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When Rolf Zuc­k­ow­ski waves from the book’s cover in the form of a hologram

An inter­ac­ti­ve children’s book not only brings the musician’s songs to life

If the audi­ence can’t come to the musi­ci­an, then the musi­ci­an just has to come to them: this is exact­ly what the recent­ly publis­hed pic­tu­re book “Rolfs Lie­der­ge­heim­nis­se” is now making a rea­li­ty. The colour­ful design is inspi­red by the songs of Rolf Zuc­k­ow­ski, the well-known aut­hor of children’s songs - but that’s not all: a free Aug­men­ted Rea­li­ty (AR) app brings the musi­ci­an strai­ght into the living room in the form of a holo­gram. And the publis­her, pro­ject initia­tor and illus­tra­tor Sarah Sett­gast is also the­re next to him waving from the book’s cover as a minia­tu­re 3D figure.

The children’s book with the digi­tal exten­si­on was publis­hed by Pots­dam-based Deut­sche Pap­pebuch Gesell­schaft (DPG) which Sett­gast foun­ded tog­e­ther with her busi­ness part­ner Sven Sla­zen­ger. The publi­shing house stands for hap­ti­cal­ly high-qua­li­ty card­board books made of bite and sali­va-resistant mate­ri­als, eco­lo­gi­cal­ly cer­ti­fied and pro­du­ced in Ger­ma­ny. The team achie­ves this stan­dard by working with Sach­sen­Druck in Plau­en, one of the oldest prin­ting plants in Ger­ma­ny. DPG’s acti­vi­ties ran­ge from this col­la­bo­ra­ti­on with the long-estab­lis­hed com­pa­ny through to the digi­tal future: Volu­cap in Pots­dam-Babels­berg was invol­ved in the pro­duc­tion of the app and the deve­lo­p­ment of the holo­grams. The volu­metric studio’s ela­bo­ra­te tech­no­lo­gy help crea­te life­li­ke 3D scans which are inte­gra­ted in Vir­tu­al Rea­li­ty app­li­ca­ti­ons and make films into “walk-in” experiences.

Howe­ver, the pro­ject only came about becau­se of Settgast’s enthu­si­asm for Zuckowski’s songs which genera­ti­ons of child­ren have now come to know for many deca­des. During the first lock­down last spring, she had regu­lar­ly fol­lo­wed his “Lie­der­ge­schich­ten aus dem Dach­stüb­chen” on Face­book whe­re the musi­ci­an sang some songs for enter­tain­ment and dis­trac­tion and then told some litt­le sto­ries around them. A let­ter fol­lo­wed sug­ges­ting a joint col­la­bo­ra­ti­on and then a mee­ting in Ham­burg during the sum­mer. Zuc­k­ow­ski was immedia­te­ly taken by the idea of crea­ting an inter­ac­ti­ve children’s book based on his lyrics.

A long pro­duc­tion peri­od ensued bet­ween the ori­gi­nal idea and its imple­men­ta­ti­on. While Sarah Sett­gast worked with water­co­lours on crea­ting colour­ful and at times mys­te­rious loo­king worlds for a total of 12 selec­ted songs, Volu­cap was occu­p­ied in deve­lo­ping the AR app and tes­ting it for various kinds of devices. Zuc­k­ow­ski and Sett­gast spent a who­le day in the Volu­cap stu­dio having them­sel­ves digi­tal­ly scan­ned by 32 came­ras from every ang­le for the spe­cial high­light of their per­so­nal holo­grams. View­ers can fol­low the spe­cial shoot in a You­tube video. Atten­ti­on has to be paid to every detail in the lar­ge, white Volu­cap stu­dio. White clothes make the peop­le keep disap­pearing and even the musician’s gui­tar was mat­ted so that it did­n’t over­ly shi­ne later on in its digi­tal ver­si­on. If you now leaf through the finis­hed book, the app auto­ma­ti­cal­ly reco­gni­s­es the respec­ti­ve page via the pho­to func­tion and, thanks to a coope­ra­ti­on with Uni­ver­sal Music, plays the song and lyrics for you to sing along with. The pages func­tion like QR codes, so it does­n’t mat­ter whe­ther you are in the midd­le of the book or want to leaf from back to front. The inter­ac­tion with the app is deli­ber­ate­ly kept stream­li­ned - the com­bi­na­ti­on of hap­tics, see­ing and hea­ring mean that child­ren can calm­ly and easi­ly immer­se them­sel­ves in the world of images. “Some­ti­mes, it does­n’t take much to make a strong impres­si­on or con­vey joy,” Sarah Sett­gast says. “Here it’s sim­ply about good sound and nice images.” Good sound - that was also important for Zuc­k­ow­ski. The fact that tablets and smart­pho­nes can now play his songs in high qua­li­ty was also one of the decisi­ve fac­tors for the suc­cess­ful coope­ra­ti­on. “Espe­cial­ly given the cur­rent situa­ti­on whe­re peop­le can’t go to con­certs and see artists per­for­minh live, this is an oppor­tu­ni­ty to have a litt­le bit of enter­tain­ment at home. Rolf Zuckowski’s songs unite genera­ti­ons,” Sett­gast says.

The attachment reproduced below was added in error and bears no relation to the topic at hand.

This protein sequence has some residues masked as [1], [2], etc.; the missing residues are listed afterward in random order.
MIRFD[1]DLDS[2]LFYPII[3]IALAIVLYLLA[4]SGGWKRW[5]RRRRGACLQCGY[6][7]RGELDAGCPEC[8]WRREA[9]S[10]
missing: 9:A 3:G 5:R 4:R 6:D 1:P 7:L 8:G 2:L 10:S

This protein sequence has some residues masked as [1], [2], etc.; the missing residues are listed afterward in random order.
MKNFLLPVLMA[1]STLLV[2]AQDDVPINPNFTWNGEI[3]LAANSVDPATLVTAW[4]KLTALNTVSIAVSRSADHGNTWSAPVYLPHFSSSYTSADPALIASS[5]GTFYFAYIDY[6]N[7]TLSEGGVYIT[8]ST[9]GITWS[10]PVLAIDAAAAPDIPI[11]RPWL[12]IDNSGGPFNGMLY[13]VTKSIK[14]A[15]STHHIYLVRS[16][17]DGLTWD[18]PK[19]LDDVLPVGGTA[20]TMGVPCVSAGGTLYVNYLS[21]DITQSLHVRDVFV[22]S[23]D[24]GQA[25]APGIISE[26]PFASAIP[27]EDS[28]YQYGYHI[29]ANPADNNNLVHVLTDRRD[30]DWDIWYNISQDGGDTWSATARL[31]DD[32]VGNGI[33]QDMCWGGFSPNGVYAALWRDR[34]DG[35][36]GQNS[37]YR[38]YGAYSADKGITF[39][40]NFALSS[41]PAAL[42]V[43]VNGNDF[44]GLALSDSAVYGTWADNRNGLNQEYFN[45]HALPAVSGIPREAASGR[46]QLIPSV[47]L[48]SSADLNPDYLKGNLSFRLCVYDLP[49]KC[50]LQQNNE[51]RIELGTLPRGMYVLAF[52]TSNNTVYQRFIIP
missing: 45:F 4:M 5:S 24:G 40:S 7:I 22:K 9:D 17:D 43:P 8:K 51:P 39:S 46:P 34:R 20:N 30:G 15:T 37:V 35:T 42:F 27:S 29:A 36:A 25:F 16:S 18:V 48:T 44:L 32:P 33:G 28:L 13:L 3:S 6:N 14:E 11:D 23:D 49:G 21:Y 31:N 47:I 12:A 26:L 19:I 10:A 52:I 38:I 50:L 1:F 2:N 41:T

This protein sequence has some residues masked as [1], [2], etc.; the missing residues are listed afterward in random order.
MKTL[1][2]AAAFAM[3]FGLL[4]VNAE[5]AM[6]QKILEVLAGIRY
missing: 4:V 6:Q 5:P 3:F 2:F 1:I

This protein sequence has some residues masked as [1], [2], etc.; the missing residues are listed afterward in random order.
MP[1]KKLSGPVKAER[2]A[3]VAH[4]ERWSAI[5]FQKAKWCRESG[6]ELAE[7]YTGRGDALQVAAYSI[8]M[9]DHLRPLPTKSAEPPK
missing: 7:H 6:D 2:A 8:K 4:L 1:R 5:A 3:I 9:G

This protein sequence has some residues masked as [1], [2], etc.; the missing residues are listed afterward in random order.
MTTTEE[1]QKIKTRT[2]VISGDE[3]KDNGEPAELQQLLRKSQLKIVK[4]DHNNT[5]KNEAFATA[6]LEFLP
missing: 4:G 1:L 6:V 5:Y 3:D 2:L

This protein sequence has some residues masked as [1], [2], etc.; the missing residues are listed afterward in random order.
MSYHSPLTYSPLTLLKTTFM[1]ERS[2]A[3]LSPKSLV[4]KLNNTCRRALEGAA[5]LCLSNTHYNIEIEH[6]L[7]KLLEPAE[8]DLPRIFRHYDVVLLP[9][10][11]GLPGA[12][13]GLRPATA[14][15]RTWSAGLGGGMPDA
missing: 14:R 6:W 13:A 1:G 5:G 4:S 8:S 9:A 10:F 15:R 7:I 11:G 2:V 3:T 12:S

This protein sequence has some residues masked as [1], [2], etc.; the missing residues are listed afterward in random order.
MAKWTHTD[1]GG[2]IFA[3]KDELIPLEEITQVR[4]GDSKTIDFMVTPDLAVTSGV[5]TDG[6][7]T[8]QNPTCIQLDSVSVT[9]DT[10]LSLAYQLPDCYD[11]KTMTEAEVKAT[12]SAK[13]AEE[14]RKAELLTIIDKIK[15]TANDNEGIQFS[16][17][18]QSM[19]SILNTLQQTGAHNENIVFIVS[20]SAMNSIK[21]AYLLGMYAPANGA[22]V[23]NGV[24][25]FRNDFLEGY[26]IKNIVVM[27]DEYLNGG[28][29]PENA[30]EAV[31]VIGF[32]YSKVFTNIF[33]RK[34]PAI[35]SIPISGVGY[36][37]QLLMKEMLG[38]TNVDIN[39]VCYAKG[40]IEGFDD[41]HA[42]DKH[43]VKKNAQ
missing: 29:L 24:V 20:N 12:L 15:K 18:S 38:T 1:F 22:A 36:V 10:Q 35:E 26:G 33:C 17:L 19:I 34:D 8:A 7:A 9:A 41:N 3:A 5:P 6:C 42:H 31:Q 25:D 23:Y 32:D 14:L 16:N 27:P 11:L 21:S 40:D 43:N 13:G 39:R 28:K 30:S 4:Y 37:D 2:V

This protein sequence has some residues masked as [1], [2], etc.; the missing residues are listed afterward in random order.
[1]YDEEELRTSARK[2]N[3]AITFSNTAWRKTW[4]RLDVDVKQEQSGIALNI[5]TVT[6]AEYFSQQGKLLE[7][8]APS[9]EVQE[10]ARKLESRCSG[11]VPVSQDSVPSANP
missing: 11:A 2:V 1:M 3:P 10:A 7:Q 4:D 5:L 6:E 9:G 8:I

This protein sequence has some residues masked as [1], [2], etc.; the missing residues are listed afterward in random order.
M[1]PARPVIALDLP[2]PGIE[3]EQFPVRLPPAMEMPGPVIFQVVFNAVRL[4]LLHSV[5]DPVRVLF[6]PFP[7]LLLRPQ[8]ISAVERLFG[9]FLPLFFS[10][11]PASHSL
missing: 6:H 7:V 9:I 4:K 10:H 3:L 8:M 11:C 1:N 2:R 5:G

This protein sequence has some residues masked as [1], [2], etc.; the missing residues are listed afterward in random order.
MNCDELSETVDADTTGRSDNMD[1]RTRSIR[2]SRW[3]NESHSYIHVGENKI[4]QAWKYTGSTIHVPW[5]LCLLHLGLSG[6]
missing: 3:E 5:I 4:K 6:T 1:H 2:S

“Rolfs Lie­der­ge­heim­nis­se” func­tions as a pic­tu­re book with or without the inter­ac­ti­ve ele­ments. Whe­ther it’s with their par­ents or older sib­lings, with or without the accom­pany­ing app: many a clas­sic song is wai­t­ing to be redis­co­ve­r­ed by the rea­ders. The song “Good Morning, Sal­ly!”, which is about a girl in a wheel­chair and could now actual­ly be regar­ded as a song about inclu­si­on, was writ­ten about 30 years ago.

The Deut­sche Pap­pebuch Gesell­schaft is not only working in the children’s book sec­tor, but also pro­du­ces the high-qua­li­ty card­board books for cor­po­ra­te cli­ents. The cor­po­ra­te publi­shing pro­ducts can be used to pre­sent the com­pa­ny phi­lo­so­phy or a pro­duct cata­lo­gue with a spe­cial feel. The cli­ents can be addres­sed in par­ti­cu­lar via an addi­tio­nal Aug­men­ted Rea­li­ty app­li­ca­ti­on. The Deut­sche Pap­pebuch Gesell­schaft is cur­r­ent­ly in talks with the next pro­mi­nent part­ners and com­pa­nies. So watch this space.

By Chris­ti­ne Lentz

More blog arti­cles can be read here.

About MTH Blog

The media technologies of the future are already being used today – not only in the entertainment sector, but also in a wide variety of industries. Christine Lentz meets up with tech enthusiasts, established companies and researchers for our monthly MediaTech Hub Potsdam blog to tell the stories behind the innovative business models.